With Impressions of a visit to Memelland in April 2022
This place has some peculiarities for East Prussia and for Jews in East Prussia: Here there was a very high proportion of Jews in the total population, similar to the towns outside East Prussia (e.g. in the neighboring town of Jurbarkas behind the former border on the Memel), although one cannot speak of the organizational form of a “shtetl” in East Prussia. Schmalleningken was the border village on the southeastern border of the “Memel Land” between the German and the Russian Empire until the 1st World War. After that the land became Lithuanian in the interwar period. Today it belongs to the Republic of Lithuania and the river Memel forms the border with the Russian Kaliningrad region.
The Jew Pincas Isakowitz from nearby Jurbarkas (Lithuania) was granted the right to build a tavern, a storehouse, a brewery and other necessary buildings for himself and his heirs, as well as a garden, on the basis of a patent issued by the Count of Dohna in 1708. It was for a long time the only such patent of the Prussian king for a Jew on this border and shows the importance of the trade route on the Memel. For two hundred and thirty years descendants of this founder operated the inn under the name of Berlowitz and established a Jewish community in which they were very active. Numerous descendants of the great family went to other towns and made careers there.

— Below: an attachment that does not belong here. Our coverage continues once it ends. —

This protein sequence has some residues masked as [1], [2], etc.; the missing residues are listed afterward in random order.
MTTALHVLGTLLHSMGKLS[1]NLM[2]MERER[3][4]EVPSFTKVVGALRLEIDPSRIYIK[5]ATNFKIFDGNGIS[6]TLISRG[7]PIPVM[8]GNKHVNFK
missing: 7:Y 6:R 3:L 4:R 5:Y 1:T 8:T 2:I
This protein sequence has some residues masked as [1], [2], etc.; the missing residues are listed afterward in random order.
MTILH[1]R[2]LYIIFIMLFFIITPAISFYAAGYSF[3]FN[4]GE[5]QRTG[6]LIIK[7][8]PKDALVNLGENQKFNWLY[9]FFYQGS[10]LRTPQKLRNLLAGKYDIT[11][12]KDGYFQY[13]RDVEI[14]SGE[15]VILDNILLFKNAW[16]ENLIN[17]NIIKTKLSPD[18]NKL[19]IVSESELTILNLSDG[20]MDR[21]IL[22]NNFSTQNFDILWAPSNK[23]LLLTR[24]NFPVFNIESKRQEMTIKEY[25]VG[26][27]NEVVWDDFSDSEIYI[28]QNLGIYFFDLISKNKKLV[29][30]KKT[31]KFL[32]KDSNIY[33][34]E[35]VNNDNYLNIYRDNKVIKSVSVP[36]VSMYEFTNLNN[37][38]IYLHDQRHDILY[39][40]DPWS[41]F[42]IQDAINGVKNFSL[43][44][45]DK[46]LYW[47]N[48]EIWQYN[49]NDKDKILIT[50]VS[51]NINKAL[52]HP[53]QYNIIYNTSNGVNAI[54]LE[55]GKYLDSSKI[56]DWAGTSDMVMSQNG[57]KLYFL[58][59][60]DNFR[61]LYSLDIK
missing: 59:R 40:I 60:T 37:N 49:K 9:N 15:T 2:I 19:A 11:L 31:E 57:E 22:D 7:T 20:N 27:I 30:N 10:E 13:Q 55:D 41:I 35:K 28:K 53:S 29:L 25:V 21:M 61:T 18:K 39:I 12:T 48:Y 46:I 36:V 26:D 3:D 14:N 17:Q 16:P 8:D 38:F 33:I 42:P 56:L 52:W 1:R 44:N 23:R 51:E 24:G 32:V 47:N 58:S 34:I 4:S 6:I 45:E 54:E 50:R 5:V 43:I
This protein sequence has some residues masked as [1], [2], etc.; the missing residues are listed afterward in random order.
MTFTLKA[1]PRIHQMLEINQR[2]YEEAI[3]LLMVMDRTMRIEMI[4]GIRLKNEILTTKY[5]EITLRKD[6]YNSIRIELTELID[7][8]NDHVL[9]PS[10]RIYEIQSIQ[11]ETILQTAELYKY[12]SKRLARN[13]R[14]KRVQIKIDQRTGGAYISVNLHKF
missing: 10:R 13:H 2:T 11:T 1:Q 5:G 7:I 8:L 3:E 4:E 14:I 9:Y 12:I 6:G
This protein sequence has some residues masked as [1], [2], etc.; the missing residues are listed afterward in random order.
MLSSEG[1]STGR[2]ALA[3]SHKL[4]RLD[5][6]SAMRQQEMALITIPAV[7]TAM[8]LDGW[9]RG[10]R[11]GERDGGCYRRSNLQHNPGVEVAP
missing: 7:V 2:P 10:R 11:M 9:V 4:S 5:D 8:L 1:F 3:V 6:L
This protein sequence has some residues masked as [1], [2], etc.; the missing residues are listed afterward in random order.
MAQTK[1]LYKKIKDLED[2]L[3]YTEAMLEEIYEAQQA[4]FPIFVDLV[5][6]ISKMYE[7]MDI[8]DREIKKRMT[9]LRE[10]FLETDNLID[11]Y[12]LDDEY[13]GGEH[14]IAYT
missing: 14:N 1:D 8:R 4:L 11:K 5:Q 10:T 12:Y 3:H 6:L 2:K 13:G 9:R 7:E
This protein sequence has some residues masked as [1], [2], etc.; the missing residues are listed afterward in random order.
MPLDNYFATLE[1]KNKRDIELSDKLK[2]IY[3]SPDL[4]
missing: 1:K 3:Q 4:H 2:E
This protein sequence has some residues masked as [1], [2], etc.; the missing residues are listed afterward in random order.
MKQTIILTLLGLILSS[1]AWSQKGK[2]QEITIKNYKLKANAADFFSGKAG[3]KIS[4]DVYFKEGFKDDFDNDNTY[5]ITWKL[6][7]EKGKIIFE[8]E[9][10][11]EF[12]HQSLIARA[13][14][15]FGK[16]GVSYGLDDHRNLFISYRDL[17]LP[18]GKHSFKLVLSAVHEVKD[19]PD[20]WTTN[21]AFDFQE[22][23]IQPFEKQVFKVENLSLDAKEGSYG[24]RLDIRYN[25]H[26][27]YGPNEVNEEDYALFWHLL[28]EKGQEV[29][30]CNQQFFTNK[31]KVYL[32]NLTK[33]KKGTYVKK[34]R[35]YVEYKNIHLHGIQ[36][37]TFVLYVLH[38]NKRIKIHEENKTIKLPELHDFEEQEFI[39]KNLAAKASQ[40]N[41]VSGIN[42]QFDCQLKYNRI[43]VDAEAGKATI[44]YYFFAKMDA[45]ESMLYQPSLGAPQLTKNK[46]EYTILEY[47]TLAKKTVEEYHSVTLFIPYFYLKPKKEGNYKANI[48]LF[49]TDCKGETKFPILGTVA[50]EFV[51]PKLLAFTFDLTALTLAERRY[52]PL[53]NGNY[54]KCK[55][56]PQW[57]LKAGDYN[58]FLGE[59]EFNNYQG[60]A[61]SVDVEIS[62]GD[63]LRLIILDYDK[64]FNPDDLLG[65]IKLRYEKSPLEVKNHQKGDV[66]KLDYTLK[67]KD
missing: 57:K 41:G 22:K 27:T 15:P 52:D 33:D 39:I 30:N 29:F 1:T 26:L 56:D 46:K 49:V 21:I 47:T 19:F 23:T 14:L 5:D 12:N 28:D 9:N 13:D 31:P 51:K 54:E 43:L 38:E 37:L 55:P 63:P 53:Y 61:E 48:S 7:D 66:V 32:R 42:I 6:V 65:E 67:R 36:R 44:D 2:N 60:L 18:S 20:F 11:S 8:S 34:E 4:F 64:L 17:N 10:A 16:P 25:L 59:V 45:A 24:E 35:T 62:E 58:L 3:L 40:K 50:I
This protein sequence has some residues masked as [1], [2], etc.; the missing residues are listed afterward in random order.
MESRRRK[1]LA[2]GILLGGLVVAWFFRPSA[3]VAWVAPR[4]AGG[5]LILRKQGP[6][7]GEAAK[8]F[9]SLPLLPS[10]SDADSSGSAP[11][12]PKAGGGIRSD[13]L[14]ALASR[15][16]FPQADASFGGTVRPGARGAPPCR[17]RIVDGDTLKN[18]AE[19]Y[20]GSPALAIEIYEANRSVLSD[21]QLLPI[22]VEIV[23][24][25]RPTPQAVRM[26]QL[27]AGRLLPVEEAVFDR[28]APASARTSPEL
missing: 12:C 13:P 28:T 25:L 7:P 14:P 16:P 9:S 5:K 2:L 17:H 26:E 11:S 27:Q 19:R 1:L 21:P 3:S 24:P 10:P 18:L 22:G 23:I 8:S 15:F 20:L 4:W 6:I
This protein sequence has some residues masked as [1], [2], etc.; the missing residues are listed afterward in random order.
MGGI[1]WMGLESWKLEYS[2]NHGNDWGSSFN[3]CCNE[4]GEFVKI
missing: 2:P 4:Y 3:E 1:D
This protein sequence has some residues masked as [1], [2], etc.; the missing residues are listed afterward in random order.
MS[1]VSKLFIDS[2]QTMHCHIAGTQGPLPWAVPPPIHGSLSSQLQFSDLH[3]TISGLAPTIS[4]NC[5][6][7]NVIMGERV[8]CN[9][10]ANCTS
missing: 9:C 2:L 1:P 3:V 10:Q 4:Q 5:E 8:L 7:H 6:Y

The town had almost an urban appearance because of the customs revenues and the lively trade with its hotels, inns and stores. The Memel River was the important transport and trade artery for timber and flax imports from the interior of the continent to the Baltic Sea (via the ports of Memel or Königsberg) long before the invention of the railroad.
To this day, you can admire the very large winter harbor, which provided shelter for ships from the ice masses during the winter season. Conveniently, from 1902 there was a small railway connection to the main line Tilsit-Memel.
Very early there was a synagogue here, even before churches were built. We were able to locate the site with the help of photos.
(1) Before 1914 Central Hotel next to the Synagogue at the main road (2) WW1 around 1915 War destruction of the Central hotel by Russian troops (3) Post WW1 Lithuanian school next to synagogue (4) todays gallery and Culture center next to the empty space of the synagogue burned down by the Germans in 1939.
The Jewish Cemetery is not far from the rail station, it is marked, there are an archway and a memorial stone.